Published work from multiple groups indicates that tau phosphorylation causes tau to mis-‐localize to the soma and dendrites, where TIA-‐1 is present . Our preliminary data indicates that the TIA-‐1 binds the phosphorylated tau. Tau promotes formation of TIA-‐1 based SGs, and in the process, binding of Tau with TIA-‐1 stimulates tau misfolding. These data lead us to hypothesize that binding of tau protein to RNA binding proteins stimulate their aggregation to form stress granules, which concomitantly consolidates misfolded tau thereby providing the nidus for formation of tau pathology. The link between tau and SGs is particularly important because primary dysfunction of RNA binding proteins is known to cause neurodegenerative diseases, including Amyotrophic lateral sclerosis and frontotemporal dementia. We hypothesize that secondary dysfunction of RNA binding proteins, caused by tau-‐induced hyperactive stress granule formation, also causes neurodegeneration. This provides a clear mechanism through which tau pathology can elicit neurodegeneration, and if true, suggests that the interaction of tau with RNA binding proteins plays a pivotal role in the pathophysiology of AD.
Recently we observed that chronic suppression of monoacylglycerol lipase with the selective blocker JZL184 increased brain levels of endocannabinoid 2-arachidonoil glycerol (2-AG), restored long-term potentiation, improved cognition, and reduced brain levels of Aβ40 and Aβ42 in aged Ts65Dn mice, a model of ‘Alzheimer’s disease in Down syndrome’ (ADDS). In this proposal, we plan to examine the mechanisms responsible for the restoration of cognition and synaptic plasticity in the ADDS model mice. We suggest that two types of changes resulting from JZL184-treatment may contribute synergistically to the improvements in cognition and synaptic plasticity: (I) An increase of the level of 2-AG may result in a reduction of efficiency of the inhibitory GABAergic neurotransmission and, possibly, in improvement of adult neurogenesis. (II) The decrease of hippocampal levels of Aβ40 and Aβ42, which may reduce inhibitory efficiency and improve synaptic plasticity.
Working Hypothesis: Enhancement of synaptic plasticity and cognition in aged Ts65Dn mice by chronic blockade of monoacylglycerol lipase (MAGL) is caused by persistent alterations in properties of GABAergic synapses and changes in adult neurogenesis.
There is general agreement that beta amyloid (Aβ) is a likely causative agent in the development of Alzheimer’s disease. There is growing evidence that early in the disease an important target of Aβ is the synapse, the site of communication between neurons. We have found that exposure of synapses to Aβ causes synaptic loss. In this proposal we will examine the role played in this process by variant forms of synaptic proteins that have recently been identified by Dr. Tanzi in whole genome analysis of families with late-onset Alzheimer’s disease (LOAD). We hypothesize that the rare variants confer synapses with higher sensitivity to Aβ, thereby facilitating development of AD.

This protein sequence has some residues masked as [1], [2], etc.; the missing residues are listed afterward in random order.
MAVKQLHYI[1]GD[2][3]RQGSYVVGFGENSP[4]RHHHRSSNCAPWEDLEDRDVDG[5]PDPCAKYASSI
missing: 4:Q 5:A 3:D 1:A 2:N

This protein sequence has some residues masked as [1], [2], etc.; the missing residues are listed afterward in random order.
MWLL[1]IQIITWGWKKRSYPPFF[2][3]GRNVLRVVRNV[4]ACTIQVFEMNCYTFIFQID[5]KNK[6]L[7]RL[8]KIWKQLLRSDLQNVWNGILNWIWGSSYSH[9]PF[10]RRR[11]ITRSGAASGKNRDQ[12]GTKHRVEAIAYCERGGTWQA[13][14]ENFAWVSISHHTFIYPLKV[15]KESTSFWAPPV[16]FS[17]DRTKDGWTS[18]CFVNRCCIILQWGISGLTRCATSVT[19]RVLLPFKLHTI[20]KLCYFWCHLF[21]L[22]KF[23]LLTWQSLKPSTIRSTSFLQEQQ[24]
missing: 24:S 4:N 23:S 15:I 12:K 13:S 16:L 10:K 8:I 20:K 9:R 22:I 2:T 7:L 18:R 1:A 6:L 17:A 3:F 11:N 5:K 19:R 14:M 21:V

PICALM, the gene encoding phosphatidylinositol binding clathrin assembly (PICALM) protein, plays a key role in endocytosis, a process which regulates the function of cell receptors and synaptic transmission. Several GWAS studies of AD have replicated the association of PICALM with AD and shown relationships with neurodegenerative processes underlying disease. Additionally, low levels of PICALM in brain and cerebral microvessels have been recently shown in late onset AD. The role of PICALM in AD pathogenesis remains, however, elusive. A genome-wide screen for modifiers of Ab toxicity in yeast has identified the yeast homologue of PICALMand some other endocytotic factors as a functional link between Ab toxicity, endocytosis, and AD risk. PICALMhas been also shown to protect neurons against Ab toxicity by partially reversing Ab toxic effects on endocytotic trafficking. During YEAR 1, we showed that PICALM plays a central role in the molecular mechanism regulating Ab transcytosis and clearance across the blood-brain barrier (BBB). Using a human brain endothelial monolayer model of the BBB, we showed that PICALM binds to the cytoplasmic tail of LRP1 and is involved in clathrin-mediated Ab endocytosis and transport of Ab across the BBB controlled by Rab5 and Rab11 GTPases. We next showed that Picalmdeficiency diminishes Ab clearance across the murine BBB in vivo and reduces clearance of soluble Ab from the brain interstitial fluid (ISF) in APPsw/0mice accelerating Ab pathology and cognitive decline. These findings have established that PICALM controls AbBBB transcytosis and clearance from brain. In YEAR 2, we propose to continue these studies and determine i) the cell-specific role of PICALM in brain endothelium (AIM 1) and neurons (AIM 2) in vivo in relation to neuronal dysfunction and neurodegeneration within the Ab pathway and Ab-independent pathway using novel murine models of Picalmdeficiency; and ii) the effects of novel PICALMmutations on Ab BBB clearance using a human model of the BBB in vitro in collaboration with Dr. R. Tanzi. For AIMS 1 and 2, we will use Picalmlox/loxmice (generated by our collaborator Dr T. Maeda, Harvard Medical School) and will delete Picalmfrom endothelium and/or neurons to determine how these cell-specific deletions affect Ab metabolism, BBB integrity, neuronal function and neurodegeneration. We will use Ab clearance technique, multiphoton, confocal and light microscopy analysis, DTI MRI to evaluate brain structural and functional changes (tractography), DCE MRI for BBB integrity, and behavioral tests. Theproposedstudiesshouldadvanceour knowledge about the role of PICALM as a risk for AD and how novel PICALM mutations affect Abclearanceand trafficking across the BBB. We expect that the present findings will identify PICALM as an important new therapeutic target for Ab clearancetherapyand treatment of Alzheimer’s neurovascular and neurodegenerative disorder.